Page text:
227.30 (257.3) What is worse than treason to one’s king: nothing, according to Macbeth after he has murdered Duncan: “Treason has done his worst;  nor steel, nor poison / Malice domestic, foreign levy, nothing, / Can touch him further” (3.2.24-26).

229.16 (258.38) Beaumont and Fletcher, Ford, Webster: all Jacobean dramatists of the early 17th century.

229.17 (259.1) Marlowe’s Tamburlaine: Marlowe’s first play (1587) contains spectacular battle scenes and even more spectacular language (hence Oscar’s response).  

230.14 (260.3) Coriolanus: Shakespeare’s play (1608?), set in Rome.  

232.40 (263.5) Railswort? Afhadi? Probidetz?: perhaps of no special significance, but the ridiculous-sounding names make clear Gaddis’s opinion of screenplay writers, if nothing else.  

235.12 (265.36) piece in the paper on your hairy Ainu: an article on the Ainu appeared in the 19 August 1992 issue of the New York Times (the only such article between 1986-94), but since it doesn't mention the samurai, Basie's reference is either to another newspaper or is fictitious.  

235.20 (266.5) Fayette County: name of counties in Alabama, Georgia, and West Virginia.  

236.35 (267.29) By the shores of Gitche Gumme? —Stood the wigwam of Nokomis: the first of many references to Longfellow’s narrative poem The Song of Hiawatha (1855). (Given FHO’s theme of literary borrowings, it is worth noting that Longfellow’s poem resembles the Finnish epic Kalevala in spirit as well as in numerous particular passages.) Gaddis first quotes from canto 3: “By the shores of Gitche Gumme, / By the shining Big-Sea-Water, / Stood the wigwam of Nokomis” (Gitche Gumme is Lake Superior, and Nokomis is Hiawatha’s grandmother, who raises him). Then he quotes from the account in canto 7 of Hiawatha’s construction of his birch canoe called Cheemaun; here and elsewhere, Gaddis both weaves lines from Longfellow into his prose and imitates his eight-syllabled trochaic meter.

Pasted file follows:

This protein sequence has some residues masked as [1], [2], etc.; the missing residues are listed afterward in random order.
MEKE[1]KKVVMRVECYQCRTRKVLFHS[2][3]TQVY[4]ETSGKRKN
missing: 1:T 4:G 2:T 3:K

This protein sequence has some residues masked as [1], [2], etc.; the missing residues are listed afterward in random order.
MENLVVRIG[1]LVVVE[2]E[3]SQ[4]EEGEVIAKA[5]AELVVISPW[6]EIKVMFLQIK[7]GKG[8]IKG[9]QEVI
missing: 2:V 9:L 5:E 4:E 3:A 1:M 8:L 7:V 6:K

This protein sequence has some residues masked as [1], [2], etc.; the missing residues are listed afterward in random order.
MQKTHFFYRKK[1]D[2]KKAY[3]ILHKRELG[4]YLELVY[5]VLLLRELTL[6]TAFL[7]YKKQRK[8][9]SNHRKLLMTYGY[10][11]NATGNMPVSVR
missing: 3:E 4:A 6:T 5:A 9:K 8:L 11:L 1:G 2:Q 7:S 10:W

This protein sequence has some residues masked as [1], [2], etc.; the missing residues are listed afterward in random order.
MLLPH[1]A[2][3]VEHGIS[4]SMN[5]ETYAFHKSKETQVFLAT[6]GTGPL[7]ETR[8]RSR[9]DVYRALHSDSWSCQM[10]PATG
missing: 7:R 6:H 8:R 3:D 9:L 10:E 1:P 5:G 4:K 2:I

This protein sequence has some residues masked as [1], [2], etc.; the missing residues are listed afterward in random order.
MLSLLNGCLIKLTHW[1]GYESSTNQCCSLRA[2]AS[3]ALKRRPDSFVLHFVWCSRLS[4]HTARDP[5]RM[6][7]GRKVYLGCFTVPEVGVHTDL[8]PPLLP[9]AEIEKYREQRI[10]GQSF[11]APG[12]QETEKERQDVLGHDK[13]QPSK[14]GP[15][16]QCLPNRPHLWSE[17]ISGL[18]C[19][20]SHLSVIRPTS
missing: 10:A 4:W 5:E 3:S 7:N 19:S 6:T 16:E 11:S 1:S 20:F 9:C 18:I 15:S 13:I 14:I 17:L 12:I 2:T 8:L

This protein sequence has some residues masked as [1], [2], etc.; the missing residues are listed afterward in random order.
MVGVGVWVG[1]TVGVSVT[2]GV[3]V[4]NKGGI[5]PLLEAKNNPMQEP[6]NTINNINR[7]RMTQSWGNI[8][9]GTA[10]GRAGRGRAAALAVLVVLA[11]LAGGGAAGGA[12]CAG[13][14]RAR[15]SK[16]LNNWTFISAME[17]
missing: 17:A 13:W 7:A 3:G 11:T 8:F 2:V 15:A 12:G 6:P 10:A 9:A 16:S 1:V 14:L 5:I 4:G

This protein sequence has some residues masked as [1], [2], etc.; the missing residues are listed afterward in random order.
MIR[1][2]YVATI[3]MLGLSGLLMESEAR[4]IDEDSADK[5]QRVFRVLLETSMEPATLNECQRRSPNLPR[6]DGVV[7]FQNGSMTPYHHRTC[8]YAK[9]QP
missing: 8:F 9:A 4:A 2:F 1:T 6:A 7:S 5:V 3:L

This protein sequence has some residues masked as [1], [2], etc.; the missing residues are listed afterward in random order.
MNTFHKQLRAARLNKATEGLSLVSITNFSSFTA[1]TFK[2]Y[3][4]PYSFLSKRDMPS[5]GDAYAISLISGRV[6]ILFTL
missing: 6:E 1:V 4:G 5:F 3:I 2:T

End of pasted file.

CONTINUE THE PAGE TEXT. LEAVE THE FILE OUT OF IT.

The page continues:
237.11 (268.10) ravished like the Sabine women: an incident in legendary Roman history, and the subject of many paintings.  

237.13 (268.11) the beautiful Wenonah: Hiawatha’s mother, who dies shortly after giving birth (canto 3).

237.30 (268.31) from Londonderry to Chandigarh: that is, from Ireland (Protestants vs. Catholics) to India (Moslems vs. Hindus). Cf. CG 186.5. Repeated at 447.2.  

238.2 (269.7) Bishop Sheed:  Sheen, Fulton J(ohn) (1895-1979), American Roman Catholic archbishop, who, through the broadcast media, became the most prominent spokesman of the Roman Catholic church in the U.S.  [MR]

238.3 (269.9) Clare Luce: née Clare Booth (1903-?), American playwright, author, and politician; married Henry R. Luce of Time-Life.  

238.42 (270.11) Soweto: an urban area of Johannesburg, South Africa, and the scene of frequent protests and riots before apartheid ended in 1994.

240.10 (271.28) Neanderthal senator of theirs: Jesse Helms, R-North Carolina, parodied here as Senator Orney Bilk (see 294-96 for his political beliefs and details of his career).  

240.21 (272.2) art today is spelled with an f: so said Recktall Brown (R 143.9).  

245.24 (278.3) The Emperor Jones: see 86.37 (96.14).

246.1 (278.23) one of the signers of the Declaration of Independence: Button Gwinnett (1735-77).

247.25 (280.16) veteran colleague from Iowa’s Twenty Fourth Congressional District:

248.10 (281.6) The confusion of tongues: said to be the legacy of the Tower of Babel (Gen. 11:1-9).  

248.13 (281.10) swarm of flies: see 34.33.  

248.39 (281.38) parti pris: Fr.: “preconceived opinion, bias.”

Abbreviated References
A. Gaddis’ Books

CG: Carpenter’s Gothic. 1985. New York: Penguin, 1999.
FHO: A Frolic of His Own.
New York: Poseidon, 1994.
JR: J R.
1975. New York: Penguin, 1993.
R: The Recognitions.
1955. New York: Penguin, 1993.
B. Gaddis’s Sources
Catton: Bruce Catton, The Army of the Potomac: Mr Lincoln's Army. Garden City, NY: Doubleday, 1962.
EB: Encyclopædia Britannica. 14th ed., 1929.
ODQ: The Oxford Dictionary of Quotations,
1st ed., 6th impression, (London: Oxford University Press, 1949). Gaddis owned this particular impression, given to him by Ormande de Kay in Paris in 1950.
Plato: The Dialogues of Plato. Translated by Benjamin Jowett. New York: Random House, 1937. 2 vols.
Prosser: William L. Prosser, Handbook of the Law of Torts, 4th edition (St. Paul: West Publishing Co., 1971).
A Frolic of His Own
annotations for
softcover (hardcover & UK)
         1-50 (1-54) §
51-100 (56-112) §
101--150 (119--164) §
151-200 (174-224) §
201-250 (228-281) §
251-300 (285-341) §
301-350 (344-394) §
  351--400 (402-449) §
401--450 (465-516) §
  451--end (517-end) §
A Frolic of His Own
< 151--200
§ 251--300 >